Thirty lavish Jewels of Tiffany's renowned jewelry designer, Jean Schlumberger (1907 -1987) are presently on exhibition at the Virginia Museum of Fine Arts from July 30, 2011 - November 2011. "Bird on a Rock" - one of Jean's (and one of the world's) most fantastical pieces, is not among the exhibit at VMFA, so I decided to showcase this amazing piece by Jean Schlumberger on August Jewel-of-the-Month 2011!
The famous Tiffany Diamond is a canary yellow diamond (the largest known of such color) weighing 128.51 carats and cut from a rough diamond weighing 287.42 carats said to be found in 1877 in the Kimberley Mine in South Africa.
The diamond was immediately purchased by Tiffany & Co., New York which has had it displayed at several exhibitions and on a continual basis at its shop in New York City. In 2012, the iconic yellow diamond was set in a spectacular diamond and platinum necklace. Some say this yellow diamond could be the most important diamond in the world! It honors the founder, Charles Lewis Tiffany whose acquisition of the stone catapulted Tiffany's diamond heritage into worldwide fame.
The intense fancy colored Diamond is a cushion-shape brilliant and was cut in Paris with 90 facets, having 40 facets on the crown, 48 on the Pavilion, a Table, and a Culet. The 32 facets more than the standard BRILLIANT is what gives the Tiffany diamond its extraordinary Brilliance and Fire.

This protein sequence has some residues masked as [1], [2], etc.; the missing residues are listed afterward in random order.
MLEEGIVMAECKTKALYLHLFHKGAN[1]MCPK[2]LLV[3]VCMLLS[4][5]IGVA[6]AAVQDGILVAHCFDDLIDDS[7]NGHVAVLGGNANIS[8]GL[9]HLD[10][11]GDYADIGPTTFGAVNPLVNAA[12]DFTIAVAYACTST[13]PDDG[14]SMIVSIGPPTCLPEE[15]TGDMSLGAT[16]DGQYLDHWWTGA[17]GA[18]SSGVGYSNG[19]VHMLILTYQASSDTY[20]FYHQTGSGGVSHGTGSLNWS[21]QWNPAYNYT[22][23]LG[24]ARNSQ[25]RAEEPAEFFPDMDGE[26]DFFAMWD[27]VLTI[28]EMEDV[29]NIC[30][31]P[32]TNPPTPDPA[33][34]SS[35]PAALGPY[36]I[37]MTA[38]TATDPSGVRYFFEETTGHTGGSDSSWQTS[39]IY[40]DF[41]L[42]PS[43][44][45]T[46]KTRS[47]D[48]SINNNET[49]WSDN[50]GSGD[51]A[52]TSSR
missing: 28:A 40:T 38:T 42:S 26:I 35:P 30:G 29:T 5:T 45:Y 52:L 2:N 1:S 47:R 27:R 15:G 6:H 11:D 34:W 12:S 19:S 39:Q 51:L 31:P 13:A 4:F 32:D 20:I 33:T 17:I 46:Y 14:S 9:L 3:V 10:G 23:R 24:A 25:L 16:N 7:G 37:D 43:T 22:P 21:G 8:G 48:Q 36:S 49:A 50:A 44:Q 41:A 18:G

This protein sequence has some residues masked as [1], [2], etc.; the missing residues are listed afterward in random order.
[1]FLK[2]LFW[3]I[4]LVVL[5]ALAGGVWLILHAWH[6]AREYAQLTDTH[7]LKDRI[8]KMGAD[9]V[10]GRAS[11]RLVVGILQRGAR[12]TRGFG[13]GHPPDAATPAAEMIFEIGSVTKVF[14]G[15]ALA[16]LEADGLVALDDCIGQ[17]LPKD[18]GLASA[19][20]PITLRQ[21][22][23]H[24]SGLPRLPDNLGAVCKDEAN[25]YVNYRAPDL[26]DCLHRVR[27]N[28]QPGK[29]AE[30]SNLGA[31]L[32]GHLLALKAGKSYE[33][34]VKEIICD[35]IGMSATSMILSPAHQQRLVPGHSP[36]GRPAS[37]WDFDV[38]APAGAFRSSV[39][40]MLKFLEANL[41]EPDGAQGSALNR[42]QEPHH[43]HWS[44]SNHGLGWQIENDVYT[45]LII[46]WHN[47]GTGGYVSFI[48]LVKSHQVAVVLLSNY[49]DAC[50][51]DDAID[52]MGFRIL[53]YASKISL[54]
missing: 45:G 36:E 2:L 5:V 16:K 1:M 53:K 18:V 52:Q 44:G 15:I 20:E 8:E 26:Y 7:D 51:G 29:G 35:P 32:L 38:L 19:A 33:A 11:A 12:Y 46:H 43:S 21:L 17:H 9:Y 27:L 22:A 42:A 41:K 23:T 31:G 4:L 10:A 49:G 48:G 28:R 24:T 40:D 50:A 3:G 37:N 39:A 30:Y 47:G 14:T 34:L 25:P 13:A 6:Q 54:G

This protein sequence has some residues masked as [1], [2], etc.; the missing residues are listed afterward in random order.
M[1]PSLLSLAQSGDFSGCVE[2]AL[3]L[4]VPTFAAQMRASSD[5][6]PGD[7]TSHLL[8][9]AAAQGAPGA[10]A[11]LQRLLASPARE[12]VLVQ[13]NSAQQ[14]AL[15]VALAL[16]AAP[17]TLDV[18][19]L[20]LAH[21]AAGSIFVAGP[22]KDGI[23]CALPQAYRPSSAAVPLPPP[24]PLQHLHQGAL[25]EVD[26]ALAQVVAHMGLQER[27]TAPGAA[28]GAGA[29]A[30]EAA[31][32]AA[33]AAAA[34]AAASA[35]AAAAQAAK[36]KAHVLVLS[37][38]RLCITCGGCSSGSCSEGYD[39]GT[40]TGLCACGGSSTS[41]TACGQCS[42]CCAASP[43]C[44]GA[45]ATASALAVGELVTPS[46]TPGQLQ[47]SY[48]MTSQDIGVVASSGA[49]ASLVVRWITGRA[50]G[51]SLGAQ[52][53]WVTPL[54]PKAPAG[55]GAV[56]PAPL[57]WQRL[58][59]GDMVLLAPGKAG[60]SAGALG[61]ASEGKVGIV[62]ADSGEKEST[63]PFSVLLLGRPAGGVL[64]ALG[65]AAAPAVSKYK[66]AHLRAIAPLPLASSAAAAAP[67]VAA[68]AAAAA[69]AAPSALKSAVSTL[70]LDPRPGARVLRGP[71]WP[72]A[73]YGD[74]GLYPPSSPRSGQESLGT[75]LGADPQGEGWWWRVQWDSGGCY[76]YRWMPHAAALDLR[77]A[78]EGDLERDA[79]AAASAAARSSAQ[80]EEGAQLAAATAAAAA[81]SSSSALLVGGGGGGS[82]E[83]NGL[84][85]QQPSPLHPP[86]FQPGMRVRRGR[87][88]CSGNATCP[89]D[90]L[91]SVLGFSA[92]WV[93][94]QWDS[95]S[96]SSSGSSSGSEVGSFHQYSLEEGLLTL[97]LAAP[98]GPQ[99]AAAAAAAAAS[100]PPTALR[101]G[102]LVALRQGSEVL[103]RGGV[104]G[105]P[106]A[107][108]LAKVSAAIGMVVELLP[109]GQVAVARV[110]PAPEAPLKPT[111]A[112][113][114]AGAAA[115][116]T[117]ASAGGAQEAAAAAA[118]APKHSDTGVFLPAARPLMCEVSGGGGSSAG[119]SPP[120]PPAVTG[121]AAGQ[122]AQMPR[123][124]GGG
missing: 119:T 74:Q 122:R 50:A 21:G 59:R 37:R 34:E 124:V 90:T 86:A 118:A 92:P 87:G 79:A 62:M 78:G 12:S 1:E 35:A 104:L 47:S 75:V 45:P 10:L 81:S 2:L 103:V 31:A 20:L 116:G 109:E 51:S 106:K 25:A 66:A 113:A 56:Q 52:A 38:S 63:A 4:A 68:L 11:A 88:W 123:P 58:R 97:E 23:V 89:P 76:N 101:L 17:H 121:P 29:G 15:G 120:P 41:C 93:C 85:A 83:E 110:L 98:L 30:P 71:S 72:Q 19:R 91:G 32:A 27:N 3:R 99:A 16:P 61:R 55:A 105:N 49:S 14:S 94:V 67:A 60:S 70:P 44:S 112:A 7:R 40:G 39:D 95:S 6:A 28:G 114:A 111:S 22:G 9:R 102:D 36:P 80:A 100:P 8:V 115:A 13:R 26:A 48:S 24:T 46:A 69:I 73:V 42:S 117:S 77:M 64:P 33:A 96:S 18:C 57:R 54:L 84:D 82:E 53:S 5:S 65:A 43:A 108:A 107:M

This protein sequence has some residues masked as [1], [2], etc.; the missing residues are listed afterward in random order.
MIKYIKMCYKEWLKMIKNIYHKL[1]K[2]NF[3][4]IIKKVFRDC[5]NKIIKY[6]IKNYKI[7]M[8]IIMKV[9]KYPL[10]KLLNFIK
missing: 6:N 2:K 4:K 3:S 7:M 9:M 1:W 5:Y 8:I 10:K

The diamond is reported to have been worn by only two women during its entire lifetime. It was first worn by Mrs. Sheldon Whitehouse at the 1957 Tiffany Ball held in Newport, Rhode Island set in a necklace of white diamonds and by Audrey Hepburn in 1961 publicity photographs for Breakfast at Tiffany's. The 2011 Bird on a Rock setting was designed in the 1960's by Jean Schlumberger. Jean was engaged as a special designer of jewelry at Tiffany & Co., New York in 1956 and given his own studio.
The “Bird on a Rock” clip of platinum with touches of gold setting designed by Jean is both quirky and fantastically splendid. A small jewel-encrusted bird perches atop the magnificent Tiffany Diamond. Although the Tiffany Diamond is estimated to be one of the most valuable gems in the world, it is free for anyone to look at as they stroll down Fifth Avenue in New York, New York.
Gold and silver, as the principle monetary metals, as well as platinum and palladium (secondary monetary metals) will be part of the formula that determines the fair value of any future global currency.
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